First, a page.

The vast majority of antimutators affecting the polymerase active site were identified using genetic screens in replicating organisms. Detailed biochemical, structural and kinetic analyses of purified variant polymerases are needed to determine their mechanisms of increased fidelity.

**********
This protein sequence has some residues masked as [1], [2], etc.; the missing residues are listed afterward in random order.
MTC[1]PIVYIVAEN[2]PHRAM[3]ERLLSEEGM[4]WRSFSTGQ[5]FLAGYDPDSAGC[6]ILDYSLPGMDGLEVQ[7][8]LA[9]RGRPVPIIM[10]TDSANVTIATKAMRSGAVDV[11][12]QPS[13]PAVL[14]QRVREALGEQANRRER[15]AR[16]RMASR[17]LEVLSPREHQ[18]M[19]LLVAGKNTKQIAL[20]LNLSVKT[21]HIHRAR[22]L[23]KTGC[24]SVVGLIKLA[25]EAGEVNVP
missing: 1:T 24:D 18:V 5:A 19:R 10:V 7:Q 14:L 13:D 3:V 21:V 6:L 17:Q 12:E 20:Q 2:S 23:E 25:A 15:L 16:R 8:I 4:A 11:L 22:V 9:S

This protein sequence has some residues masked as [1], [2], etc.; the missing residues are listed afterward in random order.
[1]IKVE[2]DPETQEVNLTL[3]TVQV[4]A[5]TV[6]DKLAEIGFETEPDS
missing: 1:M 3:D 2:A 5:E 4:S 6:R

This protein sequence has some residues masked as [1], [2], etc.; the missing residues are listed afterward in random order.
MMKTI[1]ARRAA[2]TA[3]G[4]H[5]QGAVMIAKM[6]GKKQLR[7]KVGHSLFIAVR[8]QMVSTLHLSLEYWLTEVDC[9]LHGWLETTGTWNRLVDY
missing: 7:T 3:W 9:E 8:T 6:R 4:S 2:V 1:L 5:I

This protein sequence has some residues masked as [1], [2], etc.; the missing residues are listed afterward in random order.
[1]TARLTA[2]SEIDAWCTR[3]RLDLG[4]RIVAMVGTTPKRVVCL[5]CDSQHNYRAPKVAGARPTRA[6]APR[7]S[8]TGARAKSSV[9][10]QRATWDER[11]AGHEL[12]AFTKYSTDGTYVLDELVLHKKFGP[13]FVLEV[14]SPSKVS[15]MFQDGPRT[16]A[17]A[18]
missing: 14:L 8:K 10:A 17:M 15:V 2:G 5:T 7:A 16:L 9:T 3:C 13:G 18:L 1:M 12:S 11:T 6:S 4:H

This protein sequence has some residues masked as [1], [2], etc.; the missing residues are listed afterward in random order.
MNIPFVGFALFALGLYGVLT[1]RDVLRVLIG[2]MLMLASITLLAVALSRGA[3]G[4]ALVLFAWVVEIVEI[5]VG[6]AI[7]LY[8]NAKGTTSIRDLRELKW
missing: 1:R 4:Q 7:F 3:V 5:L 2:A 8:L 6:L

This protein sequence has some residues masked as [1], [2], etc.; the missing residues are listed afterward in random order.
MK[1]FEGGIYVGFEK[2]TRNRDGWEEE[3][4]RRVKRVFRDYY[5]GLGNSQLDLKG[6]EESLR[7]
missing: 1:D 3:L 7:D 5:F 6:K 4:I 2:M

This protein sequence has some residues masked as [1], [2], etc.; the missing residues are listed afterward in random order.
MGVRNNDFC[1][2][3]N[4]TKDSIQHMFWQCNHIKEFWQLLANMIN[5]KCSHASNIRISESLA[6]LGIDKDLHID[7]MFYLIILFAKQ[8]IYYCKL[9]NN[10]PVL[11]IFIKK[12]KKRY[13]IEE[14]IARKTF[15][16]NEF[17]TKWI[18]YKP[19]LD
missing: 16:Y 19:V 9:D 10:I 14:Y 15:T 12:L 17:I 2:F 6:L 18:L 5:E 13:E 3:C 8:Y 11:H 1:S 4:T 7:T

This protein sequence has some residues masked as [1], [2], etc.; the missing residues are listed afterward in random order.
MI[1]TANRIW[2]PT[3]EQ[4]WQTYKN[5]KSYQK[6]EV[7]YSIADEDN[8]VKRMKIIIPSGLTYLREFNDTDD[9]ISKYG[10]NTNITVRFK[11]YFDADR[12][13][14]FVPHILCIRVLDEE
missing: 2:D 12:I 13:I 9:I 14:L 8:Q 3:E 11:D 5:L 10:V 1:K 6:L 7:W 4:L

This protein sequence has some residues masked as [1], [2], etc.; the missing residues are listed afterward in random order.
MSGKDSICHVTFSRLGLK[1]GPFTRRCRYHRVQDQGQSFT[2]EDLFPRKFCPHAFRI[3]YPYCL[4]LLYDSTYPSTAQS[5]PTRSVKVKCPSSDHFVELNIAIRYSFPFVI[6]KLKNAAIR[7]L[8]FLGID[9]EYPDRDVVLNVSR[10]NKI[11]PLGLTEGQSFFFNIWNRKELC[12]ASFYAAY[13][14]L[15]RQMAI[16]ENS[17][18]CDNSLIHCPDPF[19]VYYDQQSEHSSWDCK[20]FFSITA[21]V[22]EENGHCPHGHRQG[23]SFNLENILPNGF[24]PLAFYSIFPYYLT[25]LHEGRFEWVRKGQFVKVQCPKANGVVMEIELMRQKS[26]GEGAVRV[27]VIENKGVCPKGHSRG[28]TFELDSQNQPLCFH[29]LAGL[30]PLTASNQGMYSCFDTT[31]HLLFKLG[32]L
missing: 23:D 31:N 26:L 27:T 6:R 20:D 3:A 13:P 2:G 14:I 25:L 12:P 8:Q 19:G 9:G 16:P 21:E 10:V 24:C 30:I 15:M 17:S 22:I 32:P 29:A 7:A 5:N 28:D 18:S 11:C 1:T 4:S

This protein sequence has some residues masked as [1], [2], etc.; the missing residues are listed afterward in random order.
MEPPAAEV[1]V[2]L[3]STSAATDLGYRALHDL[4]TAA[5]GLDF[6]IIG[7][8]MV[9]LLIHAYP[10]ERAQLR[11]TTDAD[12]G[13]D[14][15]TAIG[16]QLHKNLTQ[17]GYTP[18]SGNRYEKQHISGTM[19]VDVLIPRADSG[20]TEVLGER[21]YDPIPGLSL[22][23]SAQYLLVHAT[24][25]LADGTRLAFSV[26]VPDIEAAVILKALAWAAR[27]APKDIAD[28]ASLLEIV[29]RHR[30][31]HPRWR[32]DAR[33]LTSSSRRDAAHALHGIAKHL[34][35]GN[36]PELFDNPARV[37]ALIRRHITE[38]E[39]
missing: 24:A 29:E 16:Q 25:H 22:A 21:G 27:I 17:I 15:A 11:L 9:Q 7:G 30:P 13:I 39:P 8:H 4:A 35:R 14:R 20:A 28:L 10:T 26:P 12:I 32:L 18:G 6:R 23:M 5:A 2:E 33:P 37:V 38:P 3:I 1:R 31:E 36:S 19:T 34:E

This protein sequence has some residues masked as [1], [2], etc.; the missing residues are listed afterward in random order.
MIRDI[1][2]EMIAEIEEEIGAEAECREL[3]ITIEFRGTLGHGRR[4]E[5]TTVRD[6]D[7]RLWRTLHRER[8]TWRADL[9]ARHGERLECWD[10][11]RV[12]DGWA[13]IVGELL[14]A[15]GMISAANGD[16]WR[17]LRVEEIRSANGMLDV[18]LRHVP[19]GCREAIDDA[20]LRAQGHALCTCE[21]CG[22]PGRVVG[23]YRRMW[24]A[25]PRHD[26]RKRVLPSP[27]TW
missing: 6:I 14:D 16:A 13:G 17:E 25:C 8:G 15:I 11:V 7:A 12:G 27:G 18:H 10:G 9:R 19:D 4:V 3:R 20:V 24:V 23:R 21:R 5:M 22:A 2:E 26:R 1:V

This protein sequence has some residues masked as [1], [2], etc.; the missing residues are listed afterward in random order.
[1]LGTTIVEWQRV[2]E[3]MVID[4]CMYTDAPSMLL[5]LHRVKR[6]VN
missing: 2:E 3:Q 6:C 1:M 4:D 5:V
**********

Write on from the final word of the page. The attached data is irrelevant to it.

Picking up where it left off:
Several T4 Pol and Pol δ antimutator substitutions involve amino acids with structural roles in the exonuclease domain. W202S and W213Y in T4 Pol and C365Y, G400S, and L411R in Pol δ change amino acids that contribute to the hydrophobic core (Figure 3F,G). Pol δ F486S and L531P alter a hydrophobic interaction between two α-helices of the exonuclease domain and F688 from the fingers domain (Figure 3G). The relevance of this interaction for antimutagenesis is reinforced by the T4 Pol antimutator R335C, which also lies at the interface between the fingers and exonuclease domains (Figure 3F). The positions of these antimutators, together with the Pol δ Q563R substitution described above, support the idea that noncovalent interactions between the fingers domain and other parts of the polymerase may stabilize the closed conformation and influence fidelity. It should be emphasized that the Pol δ antimutator substitutions occur in the context of a catalytically dead exonuclease domain. The substitutions are unlikely to restore editing activity; indeed, two of the Pol δ substitutions (G400S and F486S) cause weak mutator phenotypes when the exonuclease catalytic residues are restored (Herr et al., 2011), consistent with reduced proofreading efficiency. The structural defects to the core of the exonuclease domain may also alter closure of the fingers or positioning of the β-hairpin loop that interacts with the template strand (Hogg et al., 2007; Swan et al., 2009). Or during attempts to proofread an error, these structural changes may reduce the affinity of the exonuclease domain for the primer and promote polymerase dissociation.